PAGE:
Matt Hamilton, Ripple's former director of developer relations, in an argument with Bitcoin maximalists, stated that Ripple itself operates only 5% of all XRP Ledger nodes and has no central governing body. According to Hamilton, anyone can run an XRPL node and verify transactions on a par with other nodes.
The reason for Hamilton's displeasure and the controversy was a Twitter user's statement that XRP is a fully centralized coin and all XRPL nodes are operated solely by Ripple.
Nuances of XRPL decentralization
The dispute between the Bitcoin maximalist community and XRP community began back in 2013, when XRP Ledger was just emerging to improve blockchain capabilities and bring the technology to the global level, and Ripple was not yet under prosecution.
A little later, the developers of XRPL/Ripple published the technical description of the protocol behind the system, the Ripple Protocol Consensus Algorithm, or RPCA, which, according to its creators, is superior in many ways to the proof-of-work concept used to find consensus on the Bitcoin network. It defines how XRPL is managed by a network of independent Ripple validator nodes. According to the protocol, any transaction must be validated by at least 80% of the network's nodes. As of now, there are more than 150 validators on the network, with 35 on the default Unique Node List, from which Ripple runs six of these nodes.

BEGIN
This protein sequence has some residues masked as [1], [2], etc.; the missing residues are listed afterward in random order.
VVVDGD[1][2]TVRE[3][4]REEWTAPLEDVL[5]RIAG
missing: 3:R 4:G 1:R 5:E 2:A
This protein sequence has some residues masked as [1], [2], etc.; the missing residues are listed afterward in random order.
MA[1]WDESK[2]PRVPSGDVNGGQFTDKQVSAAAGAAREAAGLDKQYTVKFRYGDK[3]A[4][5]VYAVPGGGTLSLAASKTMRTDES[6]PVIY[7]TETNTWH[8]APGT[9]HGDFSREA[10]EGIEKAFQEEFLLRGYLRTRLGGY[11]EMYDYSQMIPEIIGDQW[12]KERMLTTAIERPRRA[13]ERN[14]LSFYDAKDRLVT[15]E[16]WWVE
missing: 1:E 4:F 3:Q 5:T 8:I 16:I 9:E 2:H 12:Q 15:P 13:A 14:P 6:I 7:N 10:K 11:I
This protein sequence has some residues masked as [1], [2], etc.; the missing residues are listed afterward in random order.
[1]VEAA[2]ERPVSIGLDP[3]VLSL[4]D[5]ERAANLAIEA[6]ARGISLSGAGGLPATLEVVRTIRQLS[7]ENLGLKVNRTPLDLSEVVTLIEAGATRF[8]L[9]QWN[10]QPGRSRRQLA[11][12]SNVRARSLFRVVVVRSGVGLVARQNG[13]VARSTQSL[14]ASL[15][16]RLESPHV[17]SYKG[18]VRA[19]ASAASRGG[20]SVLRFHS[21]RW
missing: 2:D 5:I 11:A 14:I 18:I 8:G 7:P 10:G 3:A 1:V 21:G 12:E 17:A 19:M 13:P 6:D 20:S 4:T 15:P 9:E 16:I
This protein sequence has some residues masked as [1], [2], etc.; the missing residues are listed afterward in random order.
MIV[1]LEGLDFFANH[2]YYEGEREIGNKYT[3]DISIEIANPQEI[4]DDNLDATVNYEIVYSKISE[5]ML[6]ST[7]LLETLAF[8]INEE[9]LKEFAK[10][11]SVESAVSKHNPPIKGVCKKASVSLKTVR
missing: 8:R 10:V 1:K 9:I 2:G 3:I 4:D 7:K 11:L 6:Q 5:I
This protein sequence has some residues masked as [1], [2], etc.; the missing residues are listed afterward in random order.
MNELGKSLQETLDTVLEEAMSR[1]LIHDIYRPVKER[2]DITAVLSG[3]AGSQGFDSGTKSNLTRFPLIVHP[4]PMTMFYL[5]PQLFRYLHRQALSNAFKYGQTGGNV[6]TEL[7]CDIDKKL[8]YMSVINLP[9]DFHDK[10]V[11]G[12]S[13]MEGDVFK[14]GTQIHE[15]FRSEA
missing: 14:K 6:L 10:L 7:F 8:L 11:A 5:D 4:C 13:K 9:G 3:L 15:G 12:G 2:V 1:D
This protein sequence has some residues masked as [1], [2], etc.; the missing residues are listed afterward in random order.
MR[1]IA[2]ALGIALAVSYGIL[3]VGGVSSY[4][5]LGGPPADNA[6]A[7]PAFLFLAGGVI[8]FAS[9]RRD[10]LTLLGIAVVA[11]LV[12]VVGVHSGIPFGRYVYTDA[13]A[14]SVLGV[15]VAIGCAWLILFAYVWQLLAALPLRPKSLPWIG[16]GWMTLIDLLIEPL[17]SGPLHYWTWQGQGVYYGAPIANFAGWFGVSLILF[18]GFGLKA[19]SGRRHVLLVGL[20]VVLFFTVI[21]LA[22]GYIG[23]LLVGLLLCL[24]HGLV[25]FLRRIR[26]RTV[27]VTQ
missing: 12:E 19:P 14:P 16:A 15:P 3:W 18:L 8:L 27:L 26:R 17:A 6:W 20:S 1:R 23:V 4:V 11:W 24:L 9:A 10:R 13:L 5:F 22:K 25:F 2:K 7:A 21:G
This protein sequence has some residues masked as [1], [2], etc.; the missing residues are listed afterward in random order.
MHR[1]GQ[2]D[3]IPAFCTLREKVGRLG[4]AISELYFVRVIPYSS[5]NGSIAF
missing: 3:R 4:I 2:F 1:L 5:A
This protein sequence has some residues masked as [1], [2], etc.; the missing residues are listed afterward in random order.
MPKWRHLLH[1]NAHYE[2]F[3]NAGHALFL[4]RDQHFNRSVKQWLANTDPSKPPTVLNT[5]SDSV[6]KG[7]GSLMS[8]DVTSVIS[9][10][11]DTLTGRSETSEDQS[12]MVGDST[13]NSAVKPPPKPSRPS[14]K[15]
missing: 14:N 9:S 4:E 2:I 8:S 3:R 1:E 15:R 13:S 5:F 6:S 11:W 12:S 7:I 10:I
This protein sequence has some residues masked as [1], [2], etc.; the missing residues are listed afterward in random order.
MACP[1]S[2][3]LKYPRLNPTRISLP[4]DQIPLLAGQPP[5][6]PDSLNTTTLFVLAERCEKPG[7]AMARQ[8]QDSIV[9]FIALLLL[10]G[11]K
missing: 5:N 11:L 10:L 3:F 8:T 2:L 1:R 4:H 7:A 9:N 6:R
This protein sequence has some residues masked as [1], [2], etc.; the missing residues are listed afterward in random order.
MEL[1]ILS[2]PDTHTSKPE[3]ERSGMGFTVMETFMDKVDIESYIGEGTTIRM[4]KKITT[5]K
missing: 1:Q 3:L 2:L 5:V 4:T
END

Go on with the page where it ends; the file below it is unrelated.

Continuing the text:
Although anyone can become a validator, as Matt Hamilton said, Ripple nevertheless publishes one of three Unique Nodes Lists—a specific set of trusted validators, which includes big financial companies and institutions.